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Is suckling behaviour a useful predictor of milk intake? A review

journal contribution
posted on 2023-05-17, 06:51 authored by Elissa Cameron
In studies on mammalian parental investment, time spent suckling is often used as a predictor of the milk transferred from mother to infant. It is assumed that the rate of milk transfer is positively correlated with the time spent suckling. However, this assumption has not been tested and empirical studies show conflicting results. Nevertheless, in species in which suckling can readily be observed, time spent suckling is still used to measure milk transfer, although an increasing number of workers recognize that the measure is potentially inaccurate. A meta-analysis on studies that have correlated measures of time spent suckling with milk intake estimates based on weight gain revealed a weak positive relationship and significant heterogeneity between studies. Isotope-labelling techniques for the measurement of milk transfer independent of behaviour have been in use since the 1970s, particularly in studies of species in which suckling is difficult to observe. Only one study has attempted to correlate behavioural measures with independent isotope measures, and it found no relationship between the two measures. I suggest that researchers have avoided such a test as it is unlikely that a strong relationship will be found between milk transfer and suckling behaviour, and I discuss the various factors that confound the relationship and contribute to high heterogeneity between studies. Consequently, the assumption that milk transfer can be measured by time spent suckling has inadequate empirical foundation, and needs to be tested using isotope-labelling methods.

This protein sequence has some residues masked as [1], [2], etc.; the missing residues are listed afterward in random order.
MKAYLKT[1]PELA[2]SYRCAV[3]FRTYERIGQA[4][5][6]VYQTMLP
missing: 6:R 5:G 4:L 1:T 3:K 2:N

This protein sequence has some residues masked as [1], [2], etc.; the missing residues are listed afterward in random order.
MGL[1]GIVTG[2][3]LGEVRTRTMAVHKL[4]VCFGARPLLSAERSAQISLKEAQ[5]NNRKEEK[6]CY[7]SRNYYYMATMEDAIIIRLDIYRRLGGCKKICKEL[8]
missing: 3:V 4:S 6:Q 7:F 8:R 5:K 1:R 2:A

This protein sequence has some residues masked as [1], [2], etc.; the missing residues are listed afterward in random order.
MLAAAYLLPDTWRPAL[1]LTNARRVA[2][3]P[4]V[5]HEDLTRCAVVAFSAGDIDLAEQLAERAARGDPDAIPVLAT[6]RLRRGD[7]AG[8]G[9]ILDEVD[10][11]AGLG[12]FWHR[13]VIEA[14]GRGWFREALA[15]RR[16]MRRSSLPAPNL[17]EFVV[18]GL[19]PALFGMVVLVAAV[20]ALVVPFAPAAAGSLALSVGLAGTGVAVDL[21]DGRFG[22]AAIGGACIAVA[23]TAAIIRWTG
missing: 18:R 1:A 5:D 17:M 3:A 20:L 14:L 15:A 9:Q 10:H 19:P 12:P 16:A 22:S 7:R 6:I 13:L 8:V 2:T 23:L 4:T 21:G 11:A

Publication title

Animal Behaviour








School of Natural Sciences


Academic Press Ltd Elsevier Science Ltd

Place of publication

24-28 Oval Rd, London, England, Nw1 7Dx

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